Wednesday, June 17, 2015

Tel Aviv's Hidden Business World: Financial Services

AIG is a large retail insurance in Israel, also runs financial operations unrelated to Israel

Would you be surprised to see a large American financial company with 200 employees in the middle of Tel Aviv? Would it be more surprising to hear what they do: the same work as similar workers are doing in New York, London, Shanghai or Berlin? Managing mutual fund portfolios, supporting customers in the US, researching markets (opportunities), analyzing and advising on economic trends, essentially whatever financial workers are doing anywhere. The trend to open a dedicated operation or a department in the financial sector is not new here. What is new is how people make the transition from Paris, London and Sidney to Tel Aviv. In the past a move to Israel was not advised to the faint of heart. Today Tel Aviv's status as a global city similar in character to most European ones is accepted by many. This change is what drives mostly American financial companies to open work centers here. 

Wednesday, June 10, 2015

Bread Story: Continues to Bake it Good

Bread Story on a typical weekday evening, still attracting eager sandwich seekers

Bread Story is a bakery / restaurant a block north of Dizengoff center. I noticed this place over two years ago when this location changed ownership. The combination of location and food makes for a successful combination. Freshly baked bread, in French and Italian style, are the base of most dishes. They are combined with salads, a burger, bread bowls (shakshuka, eggs Benedict) and a dozen sandwiches. The location is convenient and the staff gives off a casual carefree air  (88 Dizengoff, Tel Aviv 03-5283888).

Cheap Thrills: Luxury at a Low Price

Cofix site sends a "young and fresh" message, yet offers economy instead
Israelis seem to be a bit schizophrenic about luxury and economy. They want quality products and services, but don't want to spend the extra money. There are some who are still looking for what we describe as a great deal, something of quality at a low price. A few years back it was called the "Subaru Mercedes effect" A car buyer wants a Mercedes but can only afford a Subaru (in the 1980s, the most popular Japanese economy car). Just two years ago, a coffee chain called Cofix, came out with 5 shekel (NIS) coffee. Real Colombian premium coffee, in a small cup, made with an Italian espresso/cappuccino coffee machine for about one half to one third compare to the competition. There was buzz about the idea, complaints about the horrendous cost of a cup of coffee (up to 16 shekels, about US$ 4) and predictions about the length of time the chain will stay in business. Flash forward two years and Cofix is going strong and even opened an economy supermarket location in Tel Aviv. As in the coffee shops: everything for 5 shekels.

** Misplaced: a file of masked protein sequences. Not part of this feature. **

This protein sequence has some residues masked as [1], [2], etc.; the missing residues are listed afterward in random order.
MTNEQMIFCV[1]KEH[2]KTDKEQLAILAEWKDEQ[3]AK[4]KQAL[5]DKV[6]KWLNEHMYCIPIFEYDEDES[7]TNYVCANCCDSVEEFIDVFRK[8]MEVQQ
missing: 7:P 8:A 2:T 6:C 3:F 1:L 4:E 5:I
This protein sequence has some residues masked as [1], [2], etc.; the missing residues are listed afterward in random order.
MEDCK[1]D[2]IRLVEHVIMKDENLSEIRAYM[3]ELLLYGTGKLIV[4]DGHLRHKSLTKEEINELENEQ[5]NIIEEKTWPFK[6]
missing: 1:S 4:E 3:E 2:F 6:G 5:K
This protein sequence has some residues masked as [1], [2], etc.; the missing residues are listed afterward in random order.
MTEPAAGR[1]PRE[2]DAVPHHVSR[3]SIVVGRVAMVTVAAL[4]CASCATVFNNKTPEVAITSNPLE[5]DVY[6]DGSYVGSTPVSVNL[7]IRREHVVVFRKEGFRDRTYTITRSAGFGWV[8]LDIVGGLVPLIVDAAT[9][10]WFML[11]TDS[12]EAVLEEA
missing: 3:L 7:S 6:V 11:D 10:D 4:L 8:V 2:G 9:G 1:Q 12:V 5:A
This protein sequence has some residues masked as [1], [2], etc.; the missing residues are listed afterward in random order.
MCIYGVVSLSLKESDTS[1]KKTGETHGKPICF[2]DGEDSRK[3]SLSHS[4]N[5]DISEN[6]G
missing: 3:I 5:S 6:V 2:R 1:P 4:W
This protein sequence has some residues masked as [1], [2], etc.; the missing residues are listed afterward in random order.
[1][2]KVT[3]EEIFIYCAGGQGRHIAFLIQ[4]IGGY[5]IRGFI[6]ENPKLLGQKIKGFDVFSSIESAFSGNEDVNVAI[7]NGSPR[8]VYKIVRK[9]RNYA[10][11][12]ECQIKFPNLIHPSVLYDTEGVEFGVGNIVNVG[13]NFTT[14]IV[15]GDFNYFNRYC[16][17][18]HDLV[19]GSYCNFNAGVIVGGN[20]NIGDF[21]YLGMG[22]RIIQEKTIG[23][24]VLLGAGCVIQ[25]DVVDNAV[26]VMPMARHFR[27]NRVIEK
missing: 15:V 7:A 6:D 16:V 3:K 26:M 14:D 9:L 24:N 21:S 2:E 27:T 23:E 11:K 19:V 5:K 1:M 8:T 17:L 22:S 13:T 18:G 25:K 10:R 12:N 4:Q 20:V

Tuesday, June 9, 2015

Preparation for Gay Pride Tel Aviv

Gay Pride site, Tel Aviv municipality: the events include a parade and a fair
At one time, Tel Aviv was considered THE destination for gays to vacation. From Scandinavia and Germany, to Turkey and Egypt, they came. Especially in the summer months. From countries less tolerant to public display of affection (holding hands to kissing) to countries where the weather simply did not make walking on a summer evening a pleasant experience. The image of Tel Aviv as a gay vacation destination has faded. But the tolerance and acceptance is continuing to grow. Tel Aviv certainly is not going to be the "escape" city San Francisco served in the 1980s, but it is considered the most likely place a gay couple will choose to live and work. This weekend, June 12, there will be a gay pride parade and an event at the Charles Chlor park on the beach. 4 short links:

    Gay Tel Aviv guide    ||     Ha'aretz event schedule    ||    Facebook Parade    ||    JPost Article

Monday, June 8, 2015

Hebrew Book Fair: Once Again Crowded & Alive

Hebrew book week banner, 2015
Heading from the book organization sponsoring the events (June 2015)
A few years back I wrote about the Hebrew Book Fair. At first all the foreign language books translated into Hebrew seemed like a drawback. English speakers usually don't seem to think of books from other cultures. If it's not translated, it's probably not worth a read (I was told this by a humanities student back in college - Philadelphia PA 1970s). But this is not the case in Israel. One sign of vitality is both translation and innovation. In the translation area I am happy to see tremendous growth. In genres like mystery, science fiction and health (especially food & diet) there are many new translations. The delay between a publication in English (or French, Spanish or Japanese) and Hebrew is between one to two years. This phenomena is refereed to the "two year gap" between what is popular in Israel and the rest of the world.

Sunday, June 7, 2015

Frankie Nany's Monthly Moon Shot - June Moon

June is here with it's heat and clear skies. Once again Frankie Nanny is capturing a great big moon over north Tel Aviv skyline.


Truck De-Luxe - New Meat Bar-Rest - Lost in Translation

Truck De-Luxe, a new "mostly meat" joint opened just off Dizengoff circle (Ben Ami 11) recently. A review in the JPost last week got us interested. The location is a bit off-the-beaten-track. The menu resembles (or tries to imitate) 60s to 70s American greasy spoon truck stop, with a burger named "trailer trash".  But other than the American theme, the limited menu and overall result misses in a big way. This joint is getting a low rating with "lost in translation" label. For all three diners, the portions were small, service fair and overall cooking and presentation below the average for a central Tel Aviv bar-resto. #TelAviv #Burgers #DiningOut